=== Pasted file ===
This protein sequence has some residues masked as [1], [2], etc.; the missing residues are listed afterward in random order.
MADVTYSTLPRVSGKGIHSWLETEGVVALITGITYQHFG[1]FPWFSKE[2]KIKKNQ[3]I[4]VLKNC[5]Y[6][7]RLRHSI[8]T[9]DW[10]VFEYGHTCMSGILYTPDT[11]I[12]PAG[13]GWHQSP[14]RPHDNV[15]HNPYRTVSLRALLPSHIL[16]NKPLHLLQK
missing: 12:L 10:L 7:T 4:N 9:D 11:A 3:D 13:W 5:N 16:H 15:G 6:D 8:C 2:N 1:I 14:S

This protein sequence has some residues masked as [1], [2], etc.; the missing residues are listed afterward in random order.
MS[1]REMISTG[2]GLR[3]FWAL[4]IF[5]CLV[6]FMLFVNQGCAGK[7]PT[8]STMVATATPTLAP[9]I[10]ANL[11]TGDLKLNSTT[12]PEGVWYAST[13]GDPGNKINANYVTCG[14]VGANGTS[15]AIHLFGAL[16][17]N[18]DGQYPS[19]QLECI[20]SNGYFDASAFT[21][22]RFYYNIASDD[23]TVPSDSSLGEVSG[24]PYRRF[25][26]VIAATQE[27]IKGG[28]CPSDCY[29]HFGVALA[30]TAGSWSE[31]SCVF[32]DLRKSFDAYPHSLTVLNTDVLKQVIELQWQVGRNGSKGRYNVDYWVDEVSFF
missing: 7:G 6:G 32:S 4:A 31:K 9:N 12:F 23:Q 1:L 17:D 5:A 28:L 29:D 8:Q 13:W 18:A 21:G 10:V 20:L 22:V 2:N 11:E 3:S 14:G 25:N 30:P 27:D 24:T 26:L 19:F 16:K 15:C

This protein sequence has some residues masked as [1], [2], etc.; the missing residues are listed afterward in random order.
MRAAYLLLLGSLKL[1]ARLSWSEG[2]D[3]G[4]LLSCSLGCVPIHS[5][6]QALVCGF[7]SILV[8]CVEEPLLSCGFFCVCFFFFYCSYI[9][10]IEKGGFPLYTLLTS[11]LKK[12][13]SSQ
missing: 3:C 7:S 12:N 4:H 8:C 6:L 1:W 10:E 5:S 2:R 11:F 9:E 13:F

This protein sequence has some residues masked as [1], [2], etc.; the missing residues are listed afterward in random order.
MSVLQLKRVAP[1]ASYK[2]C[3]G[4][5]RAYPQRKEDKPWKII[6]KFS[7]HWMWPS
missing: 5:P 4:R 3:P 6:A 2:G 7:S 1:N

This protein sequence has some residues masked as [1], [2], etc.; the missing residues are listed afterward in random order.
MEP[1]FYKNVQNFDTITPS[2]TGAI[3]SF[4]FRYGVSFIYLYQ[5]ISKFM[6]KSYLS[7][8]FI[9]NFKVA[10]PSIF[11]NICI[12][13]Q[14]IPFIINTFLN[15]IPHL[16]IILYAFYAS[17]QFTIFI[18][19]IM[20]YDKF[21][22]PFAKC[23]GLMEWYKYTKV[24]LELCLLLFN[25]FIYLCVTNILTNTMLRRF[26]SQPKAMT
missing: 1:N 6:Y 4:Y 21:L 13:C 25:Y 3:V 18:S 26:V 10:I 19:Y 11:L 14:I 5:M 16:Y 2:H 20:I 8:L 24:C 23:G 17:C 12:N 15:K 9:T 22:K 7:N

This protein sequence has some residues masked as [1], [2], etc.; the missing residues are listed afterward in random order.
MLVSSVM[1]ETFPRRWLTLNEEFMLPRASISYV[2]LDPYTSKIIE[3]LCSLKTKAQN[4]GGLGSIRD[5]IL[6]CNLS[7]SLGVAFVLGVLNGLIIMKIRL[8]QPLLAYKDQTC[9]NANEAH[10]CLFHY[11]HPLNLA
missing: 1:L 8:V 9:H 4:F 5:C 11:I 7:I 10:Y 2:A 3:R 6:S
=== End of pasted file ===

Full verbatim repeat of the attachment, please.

This protein sequence has some residues masked as [1], [2], etc.; the missing residues are listed afterward in random order.
MADVTYSTLPRVSGKGIHSWLETEGVVALITGITYQHFG[1]FPWFSKE[2]KIKKNQ[3]I[4]VLKNC[5]Y[6][7]RLRHSI[8]T[9]DW[10]VFEYGHTCMSGILYTPDT[11]I[12]PAG[13]GWHQSP[14]RPHDNV[15]HNPYRTVSLRALLPSHIL[16]NKPLHLLQK
missing: 12:L 10:L 7:T 4:N 9:D 11:A 3:D 13:W 5:N 16:H 15:G 6:D 8:C 2:N 1:I 14:S

This protein sequence has some residues masked as [1], [2], etc.; the missing residues are listed afterward in random order.
MS[1]REMISTG[2]GLR[3]FWAL[4]IF[5]CLV[6]FMLFVNQGCAGK[7]PT[8]STMVATATPTLAP[9]I[10]ANL[11]TGDLKLNSTT[12]PEGVWYAST[13]GDPGNKINANYVTCG[14]VGANGTS[15]AIHLFGAL[16][17]N[18]DGQYPS[19]QLECI[20]SNGYFDASAFT[21][22]RFYYNIASDD[23]TVPSDSSLGEVSG[24]PYRRF[25][26]VIAATQE[27]IKGG[28]CPSDCY[29]HFGVALA[30]TAGSWSE[31]SCVF[32]DLRKSFDAYPHSLTVLNTDVLKQVIELQWQVGRNGSKGRYNVDYWVDEVSFF
missing: 7:G 6:G 32:S 4:A 31:K 9:N 12:F 23:Q 1:L 17:D 5:A 28:L 29:D 8:Q 13:W 18:A 21:G 10:V 20:L 22:V 2:N 11:E 3:S 14:G 25:N 30:P 27:D 24:T 26:L 19:F 16:K 15:C

This protein sequence has some residues masked as [1], [2], etc.; the missing residues are listed afterward in random order.
MRAAYLLLLGSLKL[1]ARLSWSEG[2]D[3]G[4]LLSCSLGCVPIHS[5][6]QALVCGF[7]SILV[8]CVEEPLLSCGFFCVCFFFFYCSYI[9][10]IEKGGFPLYTLLTS[11]LKK[12][13]SSQ
missing: 3:C 7:S 12:N 4:H 8:C 6:L 1:W 10:E 5:S 2:R 11:F 9:E 13:F

This protein sequence has some residues masked as [1], [2], etc.; the missing residues are listed afterward in random order.
MSVLQLKRVAP[1]ASYK[2]C[3]G[4][5]RAYPQRKEDKPWKII[6]KFS[7]HWMWPS
missing: 5:P 4:R 3:P 6:A 2:G 7:S 1:N

This protein sequence has some residues masked as [1], [2], etc.; the missing residues are listed afterward in random order.
MEP[1]FYKNVQNFDTITPS[2]TGAI[3]SF[4]FRYGVSFIYLYQ[5]ISKFM[6]KSYLS[7][8]FI[9]NFKVA[10]PSIF[11]NICI[12][13]Q[14]IPFIINTFLN[15]IPHL[16]IILYAFYAS[17]QFTIFI[18][19]IM[20]YDKF[21][22]PFAKC[23]GLMEWYKYTKV[24]LELCLLLFN[25]FIYLCVTNILTNTMLRRF[26]SQPKAMT
missing: 1:N 6:Y 4:Y 21:L 13:C 25:Y 3:V 18:S 26:V 10:I 19:Y 11:L 14:I 5:M 16:Y 2:H 20:I 8:L 24:C 23:G 17:C 12:N 15:K 9:T 22:K 7:N

This protein sequence has some residues masked as [1], [2], etc.; the missing residues are listed afterward in random order.
MLVSSVM[1]ETFPRRWLTLNEEFMLPRASISYV[2]LDPYTSKIIE[3]LCSLKTKAQN[4]GGLGSIRD[5]IL[6]CNLS[7]SLGVAFVLGVLNGLIIMKIRL[8]QPLLAYKDQTC[9]NANEAH[10]CLFHY[11]HPLNLA
missing: 1:L 8:V 9:H 4:F 5:C 11:I 7:I 10:Y 2:A 3:R 6:S